World Literature Assignment Service Essay
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The famous epic poem, The Aeneid is full of early Latin beauty and wonder. The prominent theme fate is brought up frequently; informing the readers throughout the poem that the ending is predestined. Right from the beginning of the poem, Virgil the author of the poem, makes it evident to his audience of how the story is going to end. Some may think that the story is the dimension in regards to the suspense and drive of the plot but that clearly isn’t the case due to the popularity and success of the poem.
Even though it may seem as if the power of the fates controls the destined of the characters and situations within the poem, the varies character’s actions show that the real driving force of the poem is within the emotions seen within the characters, particularly the Goddess Juno. Through the close analysis of the first 60 lines of the poem, it will become more evident that the power of emotions is what drives the plot of this epic piece of literature.
The word fate and the idea of a predestined future come up multiple times within the first 60 lines of The Aeneid. Virgil at the beginning of his work is showing that the fates have a role to play in his poem. It is important to note that the hierarchies of the supernatural forces have fate at the very top of the list. That means that not even Jupiter or Juno, the God, and Goddess of all the Gods of ancient Roman’s religion and mythology, have the power to change the outcome of any situation. In fact, the role of the fates shows more importance in this poem then the protagonist. The first three lines of the poem say “Wars and a man I sing-an exile driven on by fate, he was the first to flee the coast of Troy, destined to reach Lavinian shores and Italian soil.” The readers do not learn of Aeneas’ name until later on into the poem. Rather, Virgil shows Aeneas’ lack of importance as an individual and how the fates take a higher significance in is work. Aeneas’ importance is mainly his connections to the future he holds for the Trojans, which the fates have established for him. As this idea becomes more apparent throughout the poem, the fates implication is recognized as the boundaries for the poem to unfold. Even though the role and importance of the fates are to predestine the storyline within the poem, they still have not been giving the power to drive the plot of the story. The future has been set by the fates but the order and sequences within the middle lay within the hands of Juno’s emotions.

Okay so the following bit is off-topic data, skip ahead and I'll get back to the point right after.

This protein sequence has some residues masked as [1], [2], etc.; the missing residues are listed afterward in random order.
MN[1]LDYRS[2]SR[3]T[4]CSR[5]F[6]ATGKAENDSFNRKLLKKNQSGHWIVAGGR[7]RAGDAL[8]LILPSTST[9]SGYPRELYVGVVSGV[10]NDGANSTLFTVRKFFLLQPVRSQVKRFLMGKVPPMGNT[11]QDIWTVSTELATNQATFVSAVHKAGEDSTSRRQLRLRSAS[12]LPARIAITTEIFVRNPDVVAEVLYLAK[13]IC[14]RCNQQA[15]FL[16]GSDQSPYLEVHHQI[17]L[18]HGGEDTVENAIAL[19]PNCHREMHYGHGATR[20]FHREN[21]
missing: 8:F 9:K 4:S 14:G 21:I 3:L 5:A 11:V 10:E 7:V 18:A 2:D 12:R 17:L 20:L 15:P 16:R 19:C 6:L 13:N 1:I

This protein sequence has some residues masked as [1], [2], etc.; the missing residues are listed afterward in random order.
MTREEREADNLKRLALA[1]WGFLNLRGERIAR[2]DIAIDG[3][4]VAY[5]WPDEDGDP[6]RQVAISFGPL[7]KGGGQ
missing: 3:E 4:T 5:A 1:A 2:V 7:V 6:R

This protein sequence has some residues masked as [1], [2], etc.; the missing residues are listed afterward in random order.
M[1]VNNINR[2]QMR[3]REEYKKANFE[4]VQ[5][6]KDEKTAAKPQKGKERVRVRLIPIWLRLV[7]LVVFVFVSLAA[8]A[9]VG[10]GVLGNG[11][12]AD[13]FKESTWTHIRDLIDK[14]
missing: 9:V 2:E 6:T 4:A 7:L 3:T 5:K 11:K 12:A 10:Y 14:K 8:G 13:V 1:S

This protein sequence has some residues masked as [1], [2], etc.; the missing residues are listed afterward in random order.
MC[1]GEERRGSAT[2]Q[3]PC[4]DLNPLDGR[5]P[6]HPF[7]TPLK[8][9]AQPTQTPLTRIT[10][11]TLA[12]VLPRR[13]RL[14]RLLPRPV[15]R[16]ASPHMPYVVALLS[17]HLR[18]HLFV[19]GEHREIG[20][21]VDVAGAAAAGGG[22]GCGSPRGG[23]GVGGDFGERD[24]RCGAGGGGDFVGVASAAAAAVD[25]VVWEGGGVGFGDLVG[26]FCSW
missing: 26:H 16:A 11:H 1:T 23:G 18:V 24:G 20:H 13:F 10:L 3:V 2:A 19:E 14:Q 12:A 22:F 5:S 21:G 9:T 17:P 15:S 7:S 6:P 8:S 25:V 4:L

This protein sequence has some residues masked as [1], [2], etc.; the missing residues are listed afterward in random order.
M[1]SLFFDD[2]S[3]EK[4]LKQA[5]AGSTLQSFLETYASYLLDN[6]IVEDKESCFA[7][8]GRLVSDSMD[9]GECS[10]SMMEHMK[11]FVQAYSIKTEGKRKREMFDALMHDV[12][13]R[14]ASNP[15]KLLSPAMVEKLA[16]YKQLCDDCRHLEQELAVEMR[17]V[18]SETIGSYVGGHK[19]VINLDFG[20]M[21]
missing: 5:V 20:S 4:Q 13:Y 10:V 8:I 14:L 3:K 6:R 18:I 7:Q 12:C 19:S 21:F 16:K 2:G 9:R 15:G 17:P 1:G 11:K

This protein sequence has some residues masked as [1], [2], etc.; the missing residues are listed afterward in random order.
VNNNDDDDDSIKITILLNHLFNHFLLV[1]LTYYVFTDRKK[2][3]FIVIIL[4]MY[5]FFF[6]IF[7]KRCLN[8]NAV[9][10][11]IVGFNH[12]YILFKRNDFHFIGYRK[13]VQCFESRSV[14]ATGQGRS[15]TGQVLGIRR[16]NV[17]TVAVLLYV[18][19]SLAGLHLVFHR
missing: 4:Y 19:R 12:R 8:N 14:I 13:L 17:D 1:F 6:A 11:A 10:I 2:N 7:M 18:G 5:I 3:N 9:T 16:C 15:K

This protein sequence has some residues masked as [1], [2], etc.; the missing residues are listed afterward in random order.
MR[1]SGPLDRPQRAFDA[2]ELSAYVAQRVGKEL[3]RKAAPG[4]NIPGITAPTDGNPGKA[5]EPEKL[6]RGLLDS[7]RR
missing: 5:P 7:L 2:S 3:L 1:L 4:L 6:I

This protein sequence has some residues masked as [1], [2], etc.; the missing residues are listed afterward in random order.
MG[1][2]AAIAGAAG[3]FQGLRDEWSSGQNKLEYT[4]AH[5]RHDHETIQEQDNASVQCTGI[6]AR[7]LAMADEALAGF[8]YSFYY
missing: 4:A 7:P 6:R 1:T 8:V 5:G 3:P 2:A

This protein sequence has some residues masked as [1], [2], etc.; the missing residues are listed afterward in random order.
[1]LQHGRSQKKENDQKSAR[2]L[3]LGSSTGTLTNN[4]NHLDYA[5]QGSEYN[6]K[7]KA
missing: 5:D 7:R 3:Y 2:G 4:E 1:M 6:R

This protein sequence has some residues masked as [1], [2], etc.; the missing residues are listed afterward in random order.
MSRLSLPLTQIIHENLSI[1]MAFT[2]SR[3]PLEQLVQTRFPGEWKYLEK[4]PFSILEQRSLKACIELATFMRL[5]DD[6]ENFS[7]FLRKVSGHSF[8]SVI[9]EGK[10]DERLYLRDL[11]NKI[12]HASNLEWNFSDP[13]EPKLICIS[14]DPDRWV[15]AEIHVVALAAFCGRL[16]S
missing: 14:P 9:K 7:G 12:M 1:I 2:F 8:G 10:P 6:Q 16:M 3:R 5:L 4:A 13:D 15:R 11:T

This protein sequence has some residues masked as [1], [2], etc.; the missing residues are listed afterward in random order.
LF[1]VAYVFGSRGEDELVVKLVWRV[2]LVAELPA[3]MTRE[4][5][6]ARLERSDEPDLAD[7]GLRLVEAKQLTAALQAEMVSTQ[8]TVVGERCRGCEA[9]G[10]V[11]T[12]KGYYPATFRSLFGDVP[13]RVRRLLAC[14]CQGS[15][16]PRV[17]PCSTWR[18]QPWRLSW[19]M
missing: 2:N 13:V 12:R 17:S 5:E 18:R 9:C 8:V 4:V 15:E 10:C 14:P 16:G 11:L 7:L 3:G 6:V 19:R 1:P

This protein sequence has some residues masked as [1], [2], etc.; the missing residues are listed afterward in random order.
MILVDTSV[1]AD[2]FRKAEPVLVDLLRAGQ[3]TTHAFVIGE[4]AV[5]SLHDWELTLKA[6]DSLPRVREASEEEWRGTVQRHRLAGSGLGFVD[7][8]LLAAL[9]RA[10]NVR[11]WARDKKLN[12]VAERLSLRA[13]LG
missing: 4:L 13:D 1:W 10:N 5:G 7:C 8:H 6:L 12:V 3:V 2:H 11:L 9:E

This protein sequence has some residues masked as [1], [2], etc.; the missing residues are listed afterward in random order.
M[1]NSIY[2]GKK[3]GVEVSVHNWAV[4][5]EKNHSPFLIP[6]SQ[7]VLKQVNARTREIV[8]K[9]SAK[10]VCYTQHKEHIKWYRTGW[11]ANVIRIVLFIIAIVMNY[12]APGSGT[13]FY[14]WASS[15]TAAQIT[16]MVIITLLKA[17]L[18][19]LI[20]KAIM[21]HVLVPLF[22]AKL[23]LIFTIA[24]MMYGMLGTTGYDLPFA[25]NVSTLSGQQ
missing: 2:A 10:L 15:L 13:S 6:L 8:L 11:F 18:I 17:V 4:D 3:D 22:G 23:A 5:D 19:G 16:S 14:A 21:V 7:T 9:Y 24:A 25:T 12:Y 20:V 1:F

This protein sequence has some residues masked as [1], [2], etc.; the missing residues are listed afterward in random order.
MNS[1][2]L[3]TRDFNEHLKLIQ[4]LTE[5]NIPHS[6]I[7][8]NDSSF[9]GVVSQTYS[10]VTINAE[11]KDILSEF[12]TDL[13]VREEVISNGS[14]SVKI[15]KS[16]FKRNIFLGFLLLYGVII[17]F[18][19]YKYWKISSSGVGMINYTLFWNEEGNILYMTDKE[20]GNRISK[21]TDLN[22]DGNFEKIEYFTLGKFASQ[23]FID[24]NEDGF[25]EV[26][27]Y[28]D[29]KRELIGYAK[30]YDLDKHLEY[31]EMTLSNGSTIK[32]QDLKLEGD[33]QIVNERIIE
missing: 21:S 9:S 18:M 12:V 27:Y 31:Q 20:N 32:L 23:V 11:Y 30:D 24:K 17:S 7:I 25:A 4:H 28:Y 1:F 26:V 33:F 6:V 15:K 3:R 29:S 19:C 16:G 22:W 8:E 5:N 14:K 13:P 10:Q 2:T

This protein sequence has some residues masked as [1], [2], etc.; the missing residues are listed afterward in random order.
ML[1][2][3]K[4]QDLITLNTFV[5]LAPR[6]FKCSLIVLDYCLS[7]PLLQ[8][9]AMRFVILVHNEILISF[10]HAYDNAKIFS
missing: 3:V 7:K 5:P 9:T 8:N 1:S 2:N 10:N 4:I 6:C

Similar to fates, the theme of responsibility and one’s duties is seen throughout this poem. Within the first 60 lines, Virgil introduces the concept of Aeneas’ devotion through the duties he does for the Gods of Troy, his family, and his descendants. A lot of the conflicts and issues that arise within the poem are due to Aeneas’ sense of duty and responsibility. In fact, Virgil points this out at the beginning of the poem. In line 11 Virgil says “why did she force a man, so famous for his devotion, to brave such rounds of hardship, bear such trails?” The word devotion is used in place of the Latin word “pietas”, which means piety, duty, or loyalty. Virgil is allowing the readers to see the confusion of why the goddess is trying to work against the fates and against a character that she knows will stay loyal to his God’s. A few lines later the reads get the opportunity to see Aeneas’ well-known characteristics of being loyal and devoted take action. In line 43 it says “Now, with the ridge of Sicily barely out of sight, they spread sail for the open sea, their spirits buoyant.” Knowing what he has been asked to do, Aeneas starts his voyage for Italy. Throughout the rest of the poem, the clash, and attacks between these themes and desires come with stronger forces powered by Juno’s built up emotions. However, the driving factor of the plot does not lie in the hands of Aeneas or what the fates hold for him, instead the true driving force is within Juno’s emotions and how she acts upon them.